The alkali metal content of the glass substrate is suitably at least about 2% by weight, preferably at least about 5% by weight, and more preferably at least about 10% by weight, calculated on an oxide basis. Although the maximum alkali metal content of the glass substrate is not particularly limited, the maximum content is suitably about 40% by weight, preferably about 30% by weight, and more preferably about 20% by weight, calculated on an oxide basis.

In the present invention, any glass containing an alkali metal component can be used without particular limitation. For example, a silicate glass, borosilicate glass, phosphate glass, fluorophosphate glass, etc. can be used.

The compositions of such glasses for use are not particularly limited. Any glass containing an alkali metal as described above and having a known silicate glass, borosilicate glass, phosphate glass, fluorophosphate glass or like glass composition can be used without particular limitation.

Specific examples of such glass compositions include the following compositions shown in 1) to 4), calculated on an oxide basis:

    • 1) silicate glass containing 40 to 80% by weight, and preferably 50 to 75% by weight, of SiO2; 5 to 25% by weight, and preferably 17 to 20% by weight, of CaO; 5 to 25% by weight, and preferably 7 to 20% by weight, of at least one member selected from Na2O, K2O, Li2O, Rb2O and Cs2O; not more than 2% by weight, and preferably not more than 1.5% by weight, of at least one member selected from MgO, BaO, ZnO, SrO and PbO (the minimum amount is preferably about 0.1% by weight to fully achieve the desired effects); not more than 15% by weight, and preferably not more than 10% by weight, of Al2O3 (the minimum amount is preferably about 0.5% by weight to fully achieve the desired effects); and not more than 3% by weight, and preferably not more than 1% by weight, of at least one member selected from Fe2O3 and SO3 (the minimum amount is preferably about 0.05% by weight to fully achieve the desired effects);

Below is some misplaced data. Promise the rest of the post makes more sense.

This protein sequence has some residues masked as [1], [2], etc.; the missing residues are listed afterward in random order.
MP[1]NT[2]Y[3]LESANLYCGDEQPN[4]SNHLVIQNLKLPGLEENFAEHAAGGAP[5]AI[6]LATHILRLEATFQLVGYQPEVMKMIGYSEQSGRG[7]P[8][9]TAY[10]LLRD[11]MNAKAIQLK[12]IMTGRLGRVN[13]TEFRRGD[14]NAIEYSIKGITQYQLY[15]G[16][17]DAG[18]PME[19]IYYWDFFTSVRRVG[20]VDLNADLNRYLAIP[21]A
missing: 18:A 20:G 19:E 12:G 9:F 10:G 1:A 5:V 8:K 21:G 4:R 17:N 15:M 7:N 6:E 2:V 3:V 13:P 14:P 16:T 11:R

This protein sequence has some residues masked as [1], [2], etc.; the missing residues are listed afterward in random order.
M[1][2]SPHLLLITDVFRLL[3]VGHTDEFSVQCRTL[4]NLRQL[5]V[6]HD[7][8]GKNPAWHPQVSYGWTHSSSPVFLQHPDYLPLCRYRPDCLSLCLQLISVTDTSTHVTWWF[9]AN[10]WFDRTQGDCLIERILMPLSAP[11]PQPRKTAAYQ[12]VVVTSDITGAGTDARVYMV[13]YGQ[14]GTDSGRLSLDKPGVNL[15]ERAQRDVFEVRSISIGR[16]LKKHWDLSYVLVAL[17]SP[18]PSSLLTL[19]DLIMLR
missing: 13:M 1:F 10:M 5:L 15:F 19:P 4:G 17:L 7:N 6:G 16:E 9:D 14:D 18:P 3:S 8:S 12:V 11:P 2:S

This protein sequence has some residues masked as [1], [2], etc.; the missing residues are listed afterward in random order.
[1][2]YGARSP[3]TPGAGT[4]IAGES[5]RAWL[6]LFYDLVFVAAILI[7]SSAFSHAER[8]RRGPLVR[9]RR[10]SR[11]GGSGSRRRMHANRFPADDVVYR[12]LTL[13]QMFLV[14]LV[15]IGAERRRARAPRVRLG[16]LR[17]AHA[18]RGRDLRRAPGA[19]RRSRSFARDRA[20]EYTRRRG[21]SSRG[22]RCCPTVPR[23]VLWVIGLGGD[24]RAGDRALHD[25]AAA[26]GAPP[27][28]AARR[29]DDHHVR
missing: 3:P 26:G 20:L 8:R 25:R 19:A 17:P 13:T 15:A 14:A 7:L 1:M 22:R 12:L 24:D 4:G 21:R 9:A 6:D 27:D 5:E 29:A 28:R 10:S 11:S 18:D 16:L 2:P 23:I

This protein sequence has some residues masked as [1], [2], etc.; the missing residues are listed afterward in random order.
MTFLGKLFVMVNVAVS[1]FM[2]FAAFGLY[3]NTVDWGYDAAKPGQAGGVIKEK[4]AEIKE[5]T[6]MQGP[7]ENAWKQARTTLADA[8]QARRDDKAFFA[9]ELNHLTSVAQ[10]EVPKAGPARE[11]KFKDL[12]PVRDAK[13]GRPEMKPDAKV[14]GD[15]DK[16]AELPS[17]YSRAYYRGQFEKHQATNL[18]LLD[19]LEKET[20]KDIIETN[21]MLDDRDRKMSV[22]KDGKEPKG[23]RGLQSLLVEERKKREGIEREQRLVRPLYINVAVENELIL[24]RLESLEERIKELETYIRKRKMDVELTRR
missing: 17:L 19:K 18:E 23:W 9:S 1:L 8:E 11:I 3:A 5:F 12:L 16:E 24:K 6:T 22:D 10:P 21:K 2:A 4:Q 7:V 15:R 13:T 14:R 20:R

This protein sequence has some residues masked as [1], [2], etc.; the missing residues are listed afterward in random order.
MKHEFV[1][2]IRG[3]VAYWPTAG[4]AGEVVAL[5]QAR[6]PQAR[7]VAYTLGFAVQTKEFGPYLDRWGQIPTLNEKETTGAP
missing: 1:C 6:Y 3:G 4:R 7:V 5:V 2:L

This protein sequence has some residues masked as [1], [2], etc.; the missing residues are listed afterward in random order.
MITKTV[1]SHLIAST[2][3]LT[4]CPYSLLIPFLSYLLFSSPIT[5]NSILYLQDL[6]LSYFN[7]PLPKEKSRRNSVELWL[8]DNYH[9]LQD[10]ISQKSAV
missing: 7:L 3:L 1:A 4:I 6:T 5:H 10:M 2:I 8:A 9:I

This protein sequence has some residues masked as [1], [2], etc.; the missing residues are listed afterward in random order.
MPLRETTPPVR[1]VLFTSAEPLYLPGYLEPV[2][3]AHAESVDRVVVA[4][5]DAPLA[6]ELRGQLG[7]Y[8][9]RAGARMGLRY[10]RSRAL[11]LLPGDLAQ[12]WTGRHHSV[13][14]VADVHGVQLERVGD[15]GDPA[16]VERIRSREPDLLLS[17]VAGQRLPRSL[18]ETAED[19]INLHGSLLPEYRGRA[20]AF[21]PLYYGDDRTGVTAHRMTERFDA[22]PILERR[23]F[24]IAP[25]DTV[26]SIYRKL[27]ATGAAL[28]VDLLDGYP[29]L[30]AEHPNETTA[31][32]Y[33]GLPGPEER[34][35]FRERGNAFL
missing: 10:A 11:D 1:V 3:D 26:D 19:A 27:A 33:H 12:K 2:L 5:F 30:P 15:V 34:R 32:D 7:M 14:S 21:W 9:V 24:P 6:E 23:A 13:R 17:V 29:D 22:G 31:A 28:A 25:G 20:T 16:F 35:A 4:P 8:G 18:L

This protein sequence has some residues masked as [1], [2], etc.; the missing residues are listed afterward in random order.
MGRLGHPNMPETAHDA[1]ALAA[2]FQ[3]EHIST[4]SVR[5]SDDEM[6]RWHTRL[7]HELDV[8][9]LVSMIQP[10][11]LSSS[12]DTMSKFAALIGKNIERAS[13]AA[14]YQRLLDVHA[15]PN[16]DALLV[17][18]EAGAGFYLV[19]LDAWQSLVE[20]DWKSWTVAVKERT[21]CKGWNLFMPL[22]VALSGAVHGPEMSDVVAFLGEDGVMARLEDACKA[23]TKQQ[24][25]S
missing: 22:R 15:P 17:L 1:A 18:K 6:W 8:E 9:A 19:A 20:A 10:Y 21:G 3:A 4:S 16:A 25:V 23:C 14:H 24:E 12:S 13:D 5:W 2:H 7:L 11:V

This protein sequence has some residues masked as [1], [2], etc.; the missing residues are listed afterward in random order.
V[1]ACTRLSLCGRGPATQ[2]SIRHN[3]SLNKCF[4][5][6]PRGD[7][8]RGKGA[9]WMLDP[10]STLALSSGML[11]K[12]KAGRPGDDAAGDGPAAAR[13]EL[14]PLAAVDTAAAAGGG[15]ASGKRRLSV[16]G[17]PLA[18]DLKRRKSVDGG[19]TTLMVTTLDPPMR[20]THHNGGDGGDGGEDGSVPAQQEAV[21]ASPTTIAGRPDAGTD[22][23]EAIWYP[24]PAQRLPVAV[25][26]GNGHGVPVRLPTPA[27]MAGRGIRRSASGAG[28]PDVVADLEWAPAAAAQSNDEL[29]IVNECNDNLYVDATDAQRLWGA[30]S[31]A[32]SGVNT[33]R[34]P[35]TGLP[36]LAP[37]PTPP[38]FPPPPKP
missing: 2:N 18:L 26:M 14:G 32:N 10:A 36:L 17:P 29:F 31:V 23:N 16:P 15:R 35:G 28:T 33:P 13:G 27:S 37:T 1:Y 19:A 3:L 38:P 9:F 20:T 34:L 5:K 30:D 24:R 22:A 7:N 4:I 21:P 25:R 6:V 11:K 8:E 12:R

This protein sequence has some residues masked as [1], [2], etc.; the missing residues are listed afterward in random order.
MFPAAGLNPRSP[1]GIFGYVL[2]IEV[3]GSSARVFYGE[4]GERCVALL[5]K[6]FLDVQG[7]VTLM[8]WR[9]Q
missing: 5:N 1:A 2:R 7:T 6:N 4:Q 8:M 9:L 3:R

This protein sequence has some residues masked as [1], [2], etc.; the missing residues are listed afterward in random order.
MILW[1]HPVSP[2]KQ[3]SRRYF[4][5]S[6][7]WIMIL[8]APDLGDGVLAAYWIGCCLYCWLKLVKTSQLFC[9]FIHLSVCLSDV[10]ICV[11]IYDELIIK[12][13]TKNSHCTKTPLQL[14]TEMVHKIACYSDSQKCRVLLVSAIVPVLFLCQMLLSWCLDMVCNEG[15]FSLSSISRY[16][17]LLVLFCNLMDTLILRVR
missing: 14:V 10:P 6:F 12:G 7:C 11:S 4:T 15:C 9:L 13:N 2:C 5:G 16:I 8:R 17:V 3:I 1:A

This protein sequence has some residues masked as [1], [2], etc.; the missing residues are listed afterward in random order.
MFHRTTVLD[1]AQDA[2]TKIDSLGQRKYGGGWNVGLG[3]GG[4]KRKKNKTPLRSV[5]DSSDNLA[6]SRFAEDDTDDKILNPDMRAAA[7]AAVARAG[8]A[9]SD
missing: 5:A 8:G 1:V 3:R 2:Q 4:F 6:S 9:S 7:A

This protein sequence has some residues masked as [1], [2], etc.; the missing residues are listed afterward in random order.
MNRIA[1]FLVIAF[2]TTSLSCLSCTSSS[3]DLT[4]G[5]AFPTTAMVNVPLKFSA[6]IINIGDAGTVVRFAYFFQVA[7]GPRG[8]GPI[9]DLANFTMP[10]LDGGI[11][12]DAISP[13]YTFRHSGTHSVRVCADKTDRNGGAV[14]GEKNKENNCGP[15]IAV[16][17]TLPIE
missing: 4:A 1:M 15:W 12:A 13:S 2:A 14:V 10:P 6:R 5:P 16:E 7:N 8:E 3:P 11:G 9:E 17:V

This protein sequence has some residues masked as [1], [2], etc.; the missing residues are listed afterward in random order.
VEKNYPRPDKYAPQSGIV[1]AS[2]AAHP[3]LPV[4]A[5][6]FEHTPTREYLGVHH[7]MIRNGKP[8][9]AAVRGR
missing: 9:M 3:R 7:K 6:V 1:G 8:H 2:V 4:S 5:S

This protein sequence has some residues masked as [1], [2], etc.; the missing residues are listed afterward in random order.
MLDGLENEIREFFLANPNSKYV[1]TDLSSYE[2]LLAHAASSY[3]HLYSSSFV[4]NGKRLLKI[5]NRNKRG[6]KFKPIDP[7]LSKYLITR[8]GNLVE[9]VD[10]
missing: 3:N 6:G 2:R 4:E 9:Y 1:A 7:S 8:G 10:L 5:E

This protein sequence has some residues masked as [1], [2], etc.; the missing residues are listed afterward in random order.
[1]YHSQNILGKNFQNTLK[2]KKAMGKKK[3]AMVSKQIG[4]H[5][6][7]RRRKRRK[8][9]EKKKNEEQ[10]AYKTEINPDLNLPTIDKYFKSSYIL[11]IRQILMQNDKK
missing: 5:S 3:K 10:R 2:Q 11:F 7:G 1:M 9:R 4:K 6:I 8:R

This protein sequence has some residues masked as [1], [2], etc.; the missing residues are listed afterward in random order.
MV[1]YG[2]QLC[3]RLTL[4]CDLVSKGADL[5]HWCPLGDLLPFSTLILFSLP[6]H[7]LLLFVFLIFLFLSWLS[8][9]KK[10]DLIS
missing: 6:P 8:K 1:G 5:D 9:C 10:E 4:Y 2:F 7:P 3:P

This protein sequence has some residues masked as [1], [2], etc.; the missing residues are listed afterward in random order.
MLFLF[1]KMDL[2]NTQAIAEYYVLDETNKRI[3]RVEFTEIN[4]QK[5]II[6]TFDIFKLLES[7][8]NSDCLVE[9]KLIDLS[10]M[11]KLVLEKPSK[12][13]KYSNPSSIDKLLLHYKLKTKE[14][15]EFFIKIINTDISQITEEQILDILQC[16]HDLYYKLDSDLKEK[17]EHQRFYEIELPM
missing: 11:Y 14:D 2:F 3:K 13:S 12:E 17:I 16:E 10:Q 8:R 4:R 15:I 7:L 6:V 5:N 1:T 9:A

• 2) borosilicate glass containing 20 to 80% by weight, and preferably 30 to 75% by weight, of SiO2; 3 to 50% by weight, and preferably 5 to 30% by weight, of B2O3; 2 to 20% by weight, and preferably 5 to 15% by weight, of at least one member selected from Na2O, K2O, Li2O, Rb2O and Cs2O; not more than 30% by weight, and preferably not more than 25% by weight, of at least one member selected from MgO, CaO, BaO, ZnO, SrO and PbO (the minimum amount is preferably about 1% by weight to fully achieve the desired effects); not more than 15% by weight, and preferably not more than 10% by weight, of at least one member selected from Al2O3, La2O3, Y2O3, Ta2O3 and Gd2O3 (the minimum amount is preferably about 0.5% by weight to fully achieve the desired effects); not more than 2% by weight, and preferably not more than 1% by weight, of at least one member selected from Nb2O5 and ZrO2 (the minimum amount is preferably about 0.05% by weight to fully achieve the desired effects); and not more than 2% by weight, and preferably not more than 1% by weight, of at least one member selected from As2O3, Sb2O3 and SnO (the minimum amount is preferably about 0.01% by weight to fully achieve the desired effects);